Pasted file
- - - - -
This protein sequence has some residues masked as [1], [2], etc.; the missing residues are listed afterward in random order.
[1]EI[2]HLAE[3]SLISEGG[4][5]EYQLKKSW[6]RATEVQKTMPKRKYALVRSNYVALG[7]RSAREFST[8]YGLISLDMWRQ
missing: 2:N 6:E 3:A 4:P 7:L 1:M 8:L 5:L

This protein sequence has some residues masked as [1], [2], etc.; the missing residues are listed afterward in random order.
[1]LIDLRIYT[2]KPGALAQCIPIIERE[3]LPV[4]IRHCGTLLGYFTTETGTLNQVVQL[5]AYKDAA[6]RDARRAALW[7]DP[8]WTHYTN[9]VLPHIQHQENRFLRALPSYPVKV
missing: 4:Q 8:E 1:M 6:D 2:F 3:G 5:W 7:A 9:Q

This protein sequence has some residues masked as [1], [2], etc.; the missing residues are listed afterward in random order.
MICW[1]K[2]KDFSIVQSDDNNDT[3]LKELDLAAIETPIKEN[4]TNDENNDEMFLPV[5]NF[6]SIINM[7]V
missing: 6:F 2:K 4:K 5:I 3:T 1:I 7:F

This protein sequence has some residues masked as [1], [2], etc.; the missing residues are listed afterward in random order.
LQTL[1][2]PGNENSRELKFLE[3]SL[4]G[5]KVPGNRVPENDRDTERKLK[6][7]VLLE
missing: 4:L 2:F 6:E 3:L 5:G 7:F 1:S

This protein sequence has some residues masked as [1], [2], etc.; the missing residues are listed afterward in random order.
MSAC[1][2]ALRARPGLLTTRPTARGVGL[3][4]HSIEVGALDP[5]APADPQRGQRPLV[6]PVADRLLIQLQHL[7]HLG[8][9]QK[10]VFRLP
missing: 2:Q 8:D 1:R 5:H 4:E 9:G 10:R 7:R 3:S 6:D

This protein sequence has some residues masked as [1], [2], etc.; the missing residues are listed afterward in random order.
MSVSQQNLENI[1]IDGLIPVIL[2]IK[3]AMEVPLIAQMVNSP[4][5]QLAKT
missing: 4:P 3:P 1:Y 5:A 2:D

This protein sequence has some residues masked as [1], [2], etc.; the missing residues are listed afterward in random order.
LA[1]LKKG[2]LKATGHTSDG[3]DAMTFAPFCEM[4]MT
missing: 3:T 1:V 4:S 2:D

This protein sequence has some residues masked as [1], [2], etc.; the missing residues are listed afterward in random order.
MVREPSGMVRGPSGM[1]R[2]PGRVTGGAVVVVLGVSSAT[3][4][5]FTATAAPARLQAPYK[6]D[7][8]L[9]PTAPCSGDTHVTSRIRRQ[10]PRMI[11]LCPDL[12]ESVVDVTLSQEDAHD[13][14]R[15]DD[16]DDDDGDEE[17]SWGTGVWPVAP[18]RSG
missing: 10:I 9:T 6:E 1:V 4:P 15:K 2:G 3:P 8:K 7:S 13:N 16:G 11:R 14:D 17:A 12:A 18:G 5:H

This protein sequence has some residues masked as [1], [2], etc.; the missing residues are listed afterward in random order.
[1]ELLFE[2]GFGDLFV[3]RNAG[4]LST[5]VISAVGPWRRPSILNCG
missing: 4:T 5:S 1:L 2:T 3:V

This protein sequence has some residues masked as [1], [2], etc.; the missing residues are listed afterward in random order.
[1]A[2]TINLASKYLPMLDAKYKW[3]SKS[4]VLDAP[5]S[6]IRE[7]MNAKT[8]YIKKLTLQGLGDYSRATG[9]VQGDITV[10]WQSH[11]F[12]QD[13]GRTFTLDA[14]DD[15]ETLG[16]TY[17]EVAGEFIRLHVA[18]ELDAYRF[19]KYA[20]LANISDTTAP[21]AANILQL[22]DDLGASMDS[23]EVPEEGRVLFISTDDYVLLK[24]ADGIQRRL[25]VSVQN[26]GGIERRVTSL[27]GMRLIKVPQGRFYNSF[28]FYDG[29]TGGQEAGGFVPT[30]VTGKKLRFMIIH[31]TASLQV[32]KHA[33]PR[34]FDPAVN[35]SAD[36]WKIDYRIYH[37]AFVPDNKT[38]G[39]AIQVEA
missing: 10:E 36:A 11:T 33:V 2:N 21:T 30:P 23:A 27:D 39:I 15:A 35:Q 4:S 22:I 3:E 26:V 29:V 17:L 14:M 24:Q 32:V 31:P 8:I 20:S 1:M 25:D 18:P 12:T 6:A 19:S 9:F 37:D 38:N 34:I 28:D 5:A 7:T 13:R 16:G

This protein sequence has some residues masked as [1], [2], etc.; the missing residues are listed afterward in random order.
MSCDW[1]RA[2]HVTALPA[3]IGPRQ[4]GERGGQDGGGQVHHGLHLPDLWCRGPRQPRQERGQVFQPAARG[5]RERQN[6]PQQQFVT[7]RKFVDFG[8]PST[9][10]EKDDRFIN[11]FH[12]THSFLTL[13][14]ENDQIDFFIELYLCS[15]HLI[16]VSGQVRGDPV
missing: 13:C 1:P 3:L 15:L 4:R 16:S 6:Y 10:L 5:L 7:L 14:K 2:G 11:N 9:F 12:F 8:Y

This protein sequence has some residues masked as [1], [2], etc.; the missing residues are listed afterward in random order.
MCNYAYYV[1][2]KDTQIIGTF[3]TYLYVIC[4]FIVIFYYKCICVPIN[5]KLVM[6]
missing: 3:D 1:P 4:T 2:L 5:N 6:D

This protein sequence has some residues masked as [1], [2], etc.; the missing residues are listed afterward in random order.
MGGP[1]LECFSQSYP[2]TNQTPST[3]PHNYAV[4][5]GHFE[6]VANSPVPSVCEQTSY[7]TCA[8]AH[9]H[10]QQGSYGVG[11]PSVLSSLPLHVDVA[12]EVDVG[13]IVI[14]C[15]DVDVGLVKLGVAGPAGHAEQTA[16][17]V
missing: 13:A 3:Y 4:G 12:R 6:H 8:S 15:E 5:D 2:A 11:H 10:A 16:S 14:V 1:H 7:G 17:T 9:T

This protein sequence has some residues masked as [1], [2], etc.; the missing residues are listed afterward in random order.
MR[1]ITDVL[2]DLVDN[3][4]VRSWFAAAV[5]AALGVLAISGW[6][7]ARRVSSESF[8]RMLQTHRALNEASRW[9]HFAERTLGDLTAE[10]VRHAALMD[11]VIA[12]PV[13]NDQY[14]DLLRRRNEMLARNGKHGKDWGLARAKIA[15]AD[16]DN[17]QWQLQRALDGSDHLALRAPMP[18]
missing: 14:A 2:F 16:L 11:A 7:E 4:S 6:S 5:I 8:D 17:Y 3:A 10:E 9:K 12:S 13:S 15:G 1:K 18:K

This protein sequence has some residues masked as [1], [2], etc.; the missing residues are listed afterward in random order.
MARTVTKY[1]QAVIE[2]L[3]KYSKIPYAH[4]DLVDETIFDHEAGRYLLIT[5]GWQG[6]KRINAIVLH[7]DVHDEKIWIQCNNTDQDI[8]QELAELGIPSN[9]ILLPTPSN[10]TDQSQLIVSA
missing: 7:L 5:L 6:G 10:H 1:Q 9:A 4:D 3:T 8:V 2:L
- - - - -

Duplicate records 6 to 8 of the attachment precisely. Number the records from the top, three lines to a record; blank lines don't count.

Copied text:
This protein sequence has some residues masked as [1], [2], etc.; the missing residues are listed afterward in random order.
MSVSQQNLENI[1]IDGLIPVIL[2]IK[3]AMEVPLIAQMVNSP[4][5]QLAKT
missing: 4:P 3:P 1:Y 5:A 2:D

This protein sequence has some residues masked as [1], [2], etc.; the missing residues are listed afterward in random order.
LA[1]LKKG[2]LKATGHTSDG[3]DAMTFAPFCEM[4]MT
missing: 3:T 1:V 4:S 2:D

This protein sequence has some residues masked as [1], [2], etc.; the missing residues are listed afterward in random order.
MVREPSGMVRGPSGM[1]R[2]PGRVTGGAVVVVLGVSSAT[3][4][5]FTATAAPARLQAPYK[6]D[7][8]L[9]PTAPCSGDTHVTSRIRRQ[10]PRMI[11]LCPDL[12]ESVVDVTLSQEDAHD[13][14]R[15]DD[16]DDDDGDEE[17]SWGTGVWPVAP[18]RSG
missing: 10:I 9:T 6:E 1:V 4:P 15:K 2:G 3:P 8:K 7:S 13:N 16:G 11:R 14:D 17:A 12:A 18:G 5:H